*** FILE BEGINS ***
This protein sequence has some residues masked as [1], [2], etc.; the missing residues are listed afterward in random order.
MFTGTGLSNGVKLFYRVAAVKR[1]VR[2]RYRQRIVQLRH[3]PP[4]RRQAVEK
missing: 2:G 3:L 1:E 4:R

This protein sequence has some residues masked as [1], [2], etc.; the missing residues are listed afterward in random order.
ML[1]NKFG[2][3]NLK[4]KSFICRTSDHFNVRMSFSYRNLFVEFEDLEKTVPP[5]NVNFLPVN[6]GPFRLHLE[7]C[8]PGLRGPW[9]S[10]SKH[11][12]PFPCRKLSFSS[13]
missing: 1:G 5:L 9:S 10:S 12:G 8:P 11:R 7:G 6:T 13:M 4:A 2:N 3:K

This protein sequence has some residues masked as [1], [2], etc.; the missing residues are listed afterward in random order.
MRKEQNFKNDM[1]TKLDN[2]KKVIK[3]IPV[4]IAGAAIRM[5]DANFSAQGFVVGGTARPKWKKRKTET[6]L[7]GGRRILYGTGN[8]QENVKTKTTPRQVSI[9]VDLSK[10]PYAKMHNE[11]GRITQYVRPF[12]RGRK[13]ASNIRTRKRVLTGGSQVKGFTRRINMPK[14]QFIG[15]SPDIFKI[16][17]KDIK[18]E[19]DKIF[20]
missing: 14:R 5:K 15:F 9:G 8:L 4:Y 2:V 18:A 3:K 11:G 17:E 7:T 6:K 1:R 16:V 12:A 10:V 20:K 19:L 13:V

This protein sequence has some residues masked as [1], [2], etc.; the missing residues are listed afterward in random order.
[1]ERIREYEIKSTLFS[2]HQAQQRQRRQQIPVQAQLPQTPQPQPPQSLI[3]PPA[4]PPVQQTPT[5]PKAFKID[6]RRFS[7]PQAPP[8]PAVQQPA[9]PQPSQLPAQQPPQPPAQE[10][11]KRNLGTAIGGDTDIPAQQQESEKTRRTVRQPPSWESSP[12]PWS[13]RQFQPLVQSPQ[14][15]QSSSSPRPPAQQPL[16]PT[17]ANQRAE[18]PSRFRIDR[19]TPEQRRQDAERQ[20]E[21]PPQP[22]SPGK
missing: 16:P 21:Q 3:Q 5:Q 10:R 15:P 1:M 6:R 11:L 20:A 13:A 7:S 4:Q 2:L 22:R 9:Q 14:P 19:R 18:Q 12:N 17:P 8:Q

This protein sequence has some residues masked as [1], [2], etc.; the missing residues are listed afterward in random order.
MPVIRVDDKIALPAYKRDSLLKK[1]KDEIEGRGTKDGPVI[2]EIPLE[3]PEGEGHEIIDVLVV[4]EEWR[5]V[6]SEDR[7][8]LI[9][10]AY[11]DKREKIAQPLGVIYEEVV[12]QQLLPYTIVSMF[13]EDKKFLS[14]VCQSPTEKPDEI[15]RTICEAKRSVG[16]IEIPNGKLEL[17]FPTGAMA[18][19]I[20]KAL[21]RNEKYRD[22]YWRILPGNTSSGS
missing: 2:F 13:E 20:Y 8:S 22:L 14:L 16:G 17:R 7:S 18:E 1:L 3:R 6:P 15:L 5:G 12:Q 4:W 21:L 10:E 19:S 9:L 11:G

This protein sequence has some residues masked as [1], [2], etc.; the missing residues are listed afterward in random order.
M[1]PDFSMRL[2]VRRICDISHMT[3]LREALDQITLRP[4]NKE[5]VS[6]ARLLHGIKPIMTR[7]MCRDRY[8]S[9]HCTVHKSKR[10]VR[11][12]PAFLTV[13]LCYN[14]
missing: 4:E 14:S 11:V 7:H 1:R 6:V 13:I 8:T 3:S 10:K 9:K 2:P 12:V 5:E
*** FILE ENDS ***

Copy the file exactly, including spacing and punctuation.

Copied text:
This protein sequence has some residues masked as [1], [2], etc.; the missing residues are listed afterward in random order.
MFTGTGLSNGVKLFYRVAAVKR[1]VR[2]RYRQRIVQLRH[3]PP[4]RRQAVEK
missing: 2:G 3:L 1:E 4:R

This protein sequence has some residues masked as [1], [2], etc.; the missing residues are listed afterward in random order.
ML[1]NKFG[2][3]NLK[4]KSFICRTSDHFNVRMSFSYRNLFVEFEDLEKTVPP[5]NVNFLPVN[6]GPFRLHLE[7]C[8]PGLRGPW[9]S[10]SKH[11][12]PFPCRKLSFSS[13]
missing: 1:G 5:L 9:S 10:S 12:G 8:P 11:R 7:G 6:T 13:M 4:A 2:N 3:K

This protein sequence has some residues masked as [1], [2], etc.; the missing residues are listed afterward in random order.
MRKEQNFKNDM[1]TKLDN[2]KKVIK[3]IPV[4]IAGAAIRM[5]DANFSAQGFVVGGTARPKWKKRKTET[6]L[7]GGRRILYGTGN[8]QENVKTKTTPRQVSI[9]VDLSK[10]PYAKMHNE[11]GRITQYVRPF[12]RGRK[13]ASNIRTRKRVLTGGSQVKGFTRRINMPK[14]QFIG[15]SPDIFKI[16][17]KDIK[18]E[19]DKIF[20]
missing: 14:R 5:K 15:F 9:G 8:L 4:Y 2:V 18:A 3:K 11:G 17:E 7:T 6:K 1:R 16:V 12:A 10:V 20:K 19:L 13:V

This protein sequence has some residues masked as [1], [2], etc.; the missing residues are listed afterward in random order.
[1]ERIREYEIKSTLFS[2]HQAQQRQRRQQIPVQAQLPQTPQPQPPQSLI[3]PPA[4]PPVQQTPT[5]PKAFKID[6]RRFS[7]PQAPP[8]PAVQQPA[9]PQPSQLPAQQPPQPPAQE[10][11]KRNLGTAIGGDTDIPAQQQESEKTRRTVRQPPSWESSP[12]PWS[13]RQFQPLVQSPQ[14][15]QSSSSPRPPAQQPL[16]PT[17]ANQRAE[18]PSRFRIDR[19]TPEQRRQDAERQ[20]E[21]PPQP[22]SPGK
missing: 16:P 21:Q 3:Q 5:Q 10:R 15:P 1:M 6:R 11:L 20:A 13:A 7:S 4:Q 2:L 22:R 9:Q 14:P 19:R 18:Q 12:N 17:P 8:Q

This protein sequence has some residues masked as [1], [2], etc.; the missing residues are listed afterward in random order.
MPVIRVDDKIALPAYKRDSLLKK[1]KDEIEGRGTKDGPVI[2]EIPLE[3]PEGEGHEIIDVLVV[4]EEWR[5]V[6]SEDR[7][8]LI[9][10]AY[11]DKREKIAQPLGVIYEEVV[12]QQLLPYTIVSMF[13]EDKKFLS[14]VCQSPTEKPDEI[15]RTICEAKRSVG[16]IEIPNGKLEL[17]FPTGAMA[18][19]I[20]KAL[21]RNEKYRD[22]YWRILPGNTSSGS
missing: 2:F 13:E 20:Y 8:S 22:L 14:L 16:G 17:R 7:S 18:E 1:L 3:R 6:P 15:L 5:G 12:Q 4:W 21:L 10:E 19:S 9:L 11:G

This protein sequence has some residues masked as [1], [2], etc.; the missing residues are listed afterward in random order.
M[1]PDFSMRL[2]VRRICDISHMT[3]LREALDQITLRP[4]NKE[5]VS[6]ARLLHGIKPIMTR[7]MCRDRY[8]S[9]HCTVHKSKR[10]VR[11][12]PAFLTV[13]LCYN[14]
missing: 4:E 14:S 11:V 7:H 1:R 6:V 13:I 8:T 3:S 10:K 9:K 2:P 12:V 5:E